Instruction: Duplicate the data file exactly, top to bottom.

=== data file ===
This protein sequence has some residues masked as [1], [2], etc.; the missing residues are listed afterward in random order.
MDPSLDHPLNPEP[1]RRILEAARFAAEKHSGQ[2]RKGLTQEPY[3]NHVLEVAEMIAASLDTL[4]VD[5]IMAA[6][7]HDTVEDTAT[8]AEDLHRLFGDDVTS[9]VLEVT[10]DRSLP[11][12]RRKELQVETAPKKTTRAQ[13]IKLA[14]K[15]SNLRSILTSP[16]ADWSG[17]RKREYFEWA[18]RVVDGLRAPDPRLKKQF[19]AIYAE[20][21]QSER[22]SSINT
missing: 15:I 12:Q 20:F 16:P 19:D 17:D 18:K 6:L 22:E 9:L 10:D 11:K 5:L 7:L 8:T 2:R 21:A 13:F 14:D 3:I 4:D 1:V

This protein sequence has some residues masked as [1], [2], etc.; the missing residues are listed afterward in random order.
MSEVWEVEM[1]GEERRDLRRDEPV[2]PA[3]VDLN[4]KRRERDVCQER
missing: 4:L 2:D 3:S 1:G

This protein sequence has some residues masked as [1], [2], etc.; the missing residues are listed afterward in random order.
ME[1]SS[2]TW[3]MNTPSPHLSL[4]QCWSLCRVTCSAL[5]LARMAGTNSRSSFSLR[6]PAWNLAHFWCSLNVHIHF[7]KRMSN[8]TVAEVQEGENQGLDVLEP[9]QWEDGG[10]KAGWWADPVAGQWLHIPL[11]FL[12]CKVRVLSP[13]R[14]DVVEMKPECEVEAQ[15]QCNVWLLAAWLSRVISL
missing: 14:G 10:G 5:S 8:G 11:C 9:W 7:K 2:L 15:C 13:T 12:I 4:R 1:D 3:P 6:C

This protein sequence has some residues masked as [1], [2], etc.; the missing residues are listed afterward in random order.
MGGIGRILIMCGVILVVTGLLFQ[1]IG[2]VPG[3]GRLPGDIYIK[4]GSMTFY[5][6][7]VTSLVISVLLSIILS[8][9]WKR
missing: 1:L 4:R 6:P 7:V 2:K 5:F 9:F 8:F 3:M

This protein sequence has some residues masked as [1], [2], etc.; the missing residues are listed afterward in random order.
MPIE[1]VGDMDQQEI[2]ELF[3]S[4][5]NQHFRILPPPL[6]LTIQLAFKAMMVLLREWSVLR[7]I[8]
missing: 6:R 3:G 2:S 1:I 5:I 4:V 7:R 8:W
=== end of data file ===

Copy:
This protein sequence has some residues masked as [1], [2], etc.; the missing residues are listed afterward in random order.
MDPSLDHPLNPEP[1]RRILEAARFAAEKHSGQ[2]RKGLTQEPY[3]NHVLEVAEMIAASLDTL[4]VD[5]IMAA[6][7]HDTVEDTAT[8]AEDLHRLFGDDVTS[9]VLEVT[10]DRSLP[11][12]RRKELQVETAPKKTTRAQ[13]IKLA[14]K[15]SNLRSILTSP[16]ADWSG[17]RKREYFEWA[18]RVVDGLRAPDPRLKKQF[19]AIYAE[20][21]QSER[22]SSINT
missing: 15:I 12:Q 20:F 16:P 19:D 17:D 18:K 6:L 22:E 9:L 10:D 11:K 5:L 7:L 8:T 2:R 21:A 13:F 14:D 3:I 4:D 1:V

This protein sequence has some residues masked as [1], [2], etc.; the missing residues are listed afterward in random order.
MSEVWEVEM[1]GEERRDLRRDEPV[2]PA[3]VDLN[4]KRRERDVCQER
missing: 4:L 2:D 3:S 1:G

This protein sequence has some residues masked as [1], [2], etc.; the missing residues are listed afterward in random order.
ME[1]SS[2]TW[3]MNTPSPHLSL[4]QCWSLCRVTCSAL[5]LARMAGTNSRSSFSLR[6]PAWNLAHFWCSLNVHIHF[7]KRMSN[8]TVAEVQEGENQGLDVLEP[9]QWEDGG[10]KAGWWADPVAGQWLHIPL[11]FL[12]CKVRVLSP[13]R[14]DVVEMKPECEVEAQ[15]QCNVWLLAAWLSRVISL
missing: 14:G 10:G 5:S 8:G 11:C 9:W 7:K 2:L 15:C 13:T 12:I 4:R 1:D 3:P 6:C

This protein sequence has some residues masked as [1], [2], etc.; the missing residues are listed afterward in random order.
MGGIGRILIMCGVILVVTGLLFQ[1]IG[2]VPG[3]GRLPGDIYIK[4]GSMTFY[5][6][7]VTSLVISVLLSIILS[8][9]WKR
missing: 1:L 4:R 6:P 7:V 2:K 5:F 9:F 8:F 3:M

This protein sequence has some residues masked as [1], [2], etc.; the missing residues are listed afterward in random order.
MPIE[1]VGDMDQQEI[2]ELF[3]S[4][5]NQHFRILPPPL[6]LTIQLAFKAMMVLLREWSVLR[7]I[8]
missing: 6:R 3:G 2:S 1:I 5:I 4:V 7:R 8:W